A preservation project that freed up space for display and study, generated 80% more exhibition space and doubled the overall public space on offer, with no commensurate increase in its energy requirements.
A sustainable, fabric first solution was devised. The engineers rationalised and remodelled the existing alms houses on the site, whilst adding a series of new elements. The project shows a commitment to reinvigorating and augmenting historic spaces to appeal to wider audiences for generations to come.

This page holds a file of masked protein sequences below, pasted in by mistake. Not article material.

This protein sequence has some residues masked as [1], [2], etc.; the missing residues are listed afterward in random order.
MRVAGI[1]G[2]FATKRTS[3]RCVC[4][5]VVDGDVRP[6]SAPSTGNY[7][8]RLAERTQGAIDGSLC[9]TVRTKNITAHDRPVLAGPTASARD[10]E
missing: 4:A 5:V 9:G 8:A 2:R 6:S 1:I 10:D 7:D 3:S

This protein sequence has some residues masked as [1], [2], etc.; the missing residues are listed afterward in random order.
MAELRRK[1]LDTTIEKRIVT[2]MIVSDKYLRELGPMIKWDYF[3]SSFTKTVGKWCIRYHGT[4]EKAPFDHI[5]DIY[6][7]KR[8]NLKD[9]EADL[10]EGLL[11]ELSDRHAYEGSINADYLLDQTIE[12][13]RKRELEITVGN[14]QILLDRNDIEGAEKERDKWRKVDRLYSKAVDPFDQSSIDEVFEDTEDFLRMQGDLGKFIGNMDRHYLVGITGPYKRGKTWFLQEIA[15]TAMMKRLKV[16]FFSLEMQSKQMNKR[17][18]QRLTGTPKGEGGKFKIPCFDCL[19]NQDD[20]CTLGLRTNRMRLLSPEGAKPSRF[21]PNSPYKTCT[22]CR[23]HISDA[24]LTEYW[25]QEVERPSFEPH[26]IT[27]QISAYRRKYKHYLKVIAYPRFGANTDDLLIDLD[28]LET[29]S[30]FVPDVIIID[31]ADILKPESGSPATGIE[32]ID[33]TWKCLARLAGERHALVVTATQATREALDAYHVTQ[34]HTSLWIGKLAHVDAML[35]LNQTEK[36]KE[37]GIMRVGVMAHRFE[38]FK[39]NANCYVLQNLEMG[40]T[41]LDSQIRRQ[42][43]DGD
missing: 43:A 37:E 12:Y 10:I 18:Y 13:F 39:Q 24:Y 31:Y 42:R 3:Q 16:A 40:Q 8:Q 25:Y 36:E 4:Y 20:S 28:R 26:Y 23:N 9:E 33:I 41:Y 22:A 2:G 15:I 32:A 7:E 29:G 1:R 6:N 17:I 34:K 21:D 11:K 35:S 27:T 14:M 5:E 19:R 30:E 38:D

This regeneration project creates new interest and high-quality space through the reuse of these Grade 1 listed buildings alongside sympathetic low-carbon interventions. Every bit of structure has a purpose and has been very intelligently put together with almost every ounce of the building's fabric being reused.
Through an extensive process of thorough desk-based research, understanding of the existing structure and careful engineering appraisals and analysis, the engineers were able to achieve greater efficiency and economy by developing proposals to answer the brief in a creative and efficient way.
An inspiring example of how structural engineers can unlock the potential of existing structures without compromising character and integrity.